• @seventyeightist while I haven't seen this done too many times(twice in nearly 40 years in the workforce), When it is pulled off, it tends to go very much like this. Jul 27 '20 at 20:41
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Is there any way to steer such an employee (a lot of the engineers trust him, so he seems to have a lot of sway), or do we just rip the bandaid and fire him?

This seems to be the question that's at the core of what is being asked here.

If you fire him, then if he really has that much sway with the rest of the team, there is a chance they will leave with him or otherwise act counter to your wishes. Still, if the company really wants things done their way, and the employee won't do that, firing him may be your only option - though to be blunt, the fundamental problem here doesn't sound like the employee, but the disaster area that the company has created.

To avoid the risks involved in firing him, you are going to need to get the employee back on-side - not by "threatening him with a reprimand" (which I can guarantee did not calm him down, even if it shut him up at that time) nor by asking him to leave of his own accord (with or without full severance) into an uncertain job market, but by actually treating him and your other employees properly.

This means at least all of the following:

  • Swap with another manager, or otherwise remove yourself from a position of authority over this employee.
  • Give him the promotion and pay rise he was due (and the same for any other employee who missed out). Get the executives to pay back their bonuses to cover this, if needed.
  • Announce (and implement) a policy of paying for overtime at time-and-a-half or double pay, but only when requested by the company in advance (to control the expense), and with the consent of the employee working the extra hours (not compulsory).
  • Introduce pay rises, employee benefit schemes, training courses, an on-site gym, a cycle-to-work-scheme, new hardware, and do anything else that might make this company a better place to work.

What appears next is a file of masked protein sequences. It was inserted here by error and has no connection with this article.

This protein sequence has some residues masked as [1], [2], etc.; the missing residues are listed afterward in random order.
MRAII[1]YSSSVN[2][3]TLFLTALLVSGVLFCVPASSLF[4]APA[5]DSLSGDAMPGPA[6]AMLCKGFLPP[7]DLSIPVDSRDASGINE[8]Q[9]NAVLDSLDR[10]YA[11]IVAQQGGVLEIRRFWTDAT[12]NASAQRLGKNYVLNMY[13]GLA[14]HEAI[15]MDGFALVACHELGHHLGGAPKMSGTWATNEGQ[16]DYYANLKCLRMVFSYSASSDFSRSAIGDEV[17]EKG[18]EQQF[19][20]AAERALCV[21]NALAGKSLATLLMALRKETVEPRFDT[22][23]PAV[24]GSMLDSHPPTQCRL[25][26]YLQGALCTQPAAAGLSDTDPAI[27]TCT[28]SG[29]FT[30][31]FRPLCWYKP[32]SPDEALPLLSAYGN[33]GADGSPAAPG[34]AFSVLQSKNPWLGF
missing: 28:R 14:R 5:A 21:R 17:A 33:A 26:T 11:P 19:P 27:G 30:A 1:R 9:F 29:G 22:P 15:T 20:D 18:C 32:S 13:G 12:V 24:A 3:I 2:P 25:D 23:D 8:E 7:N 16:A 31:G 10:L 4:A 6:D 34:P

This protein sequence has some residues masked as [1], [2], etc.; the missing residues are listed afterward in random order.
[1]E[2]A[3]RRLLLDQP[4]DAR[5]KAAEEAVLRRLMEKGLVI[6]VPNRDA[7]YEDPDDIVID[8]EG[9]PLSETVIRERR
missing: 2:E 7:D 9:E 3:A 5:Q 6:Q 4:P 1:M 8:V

• Apologise for what's happened, ask people what they want to change, and make those changes. It sounds like both you and the executives need to do this.

And, the one thing you might have to do that isn't to the employees' benefit but your company may have no choice but to do:

  • Ensure employees declare an interest in any open source request, and decline the use of open source projects to which any employee is a regular or significant contributor. (Do not attempt to get them to stop working on open source in their spare time, that's up to them; but prevent any possibility of someone holding the company's core code hostage).

Those are your choices. Either part ways with the employee (which may have unforeseen consequences), or work very hard to regain a good working relationship with this employee and any other employee influenced by him (which may be very difficult). I recommend the latter but it is uncertain.

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    The very last point on declarations was useful. The rest of your points are not helpful, as they would require me to have authority over my bosses and bosses' bosses in order to implement.
    – Hanny
    Jul 27 '20 at 17:34
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    @Hanny Have you tried asking them, instead of assuming you need the authority to tell them? In any case, that's what you need to do to "salvage" him as the question asked. If your company won't do those things, that doesn't make the answer unhelpful, it means your company has made its choice. Jul 27 '20 at 17:37
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    "... decline the use of open source projects to which any employee is a regular or significant contributor." -- let me be the one to ask a stupid question: what exactly is the risk in using such open source in company products? How could a regular/major contributor to a said open source project hold the company hostage?
    – Igor G
    Jul 28 '20 at 7:00
  • @IgorG from what the OP is saying, it sounds as though the devs are doing work that they used to do as unpaid overtime (note: not something I condone!) to instead do open source "hobby side projects" at home; but then using paid work time to integrate the company's systems with those open source projects. Which means code that is crucial to the company and is really only developed for the company (but now public and open source) is not owned by the company, and could be used as easily by their competitors, or when the staff in question leave they could change the license on that project, etc. Jul 28 '20 at 8:37
  • @IgorG I don't agree with what the OP seems to be trying to achieve (get everyone back to doing unpaid overtime even if it means they are less productive) but I do agree that a company needs to properly own its intellectual property. Open source software has its uses, but not like as described. Jul 28 '20 at 8:41
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You should embrace the situation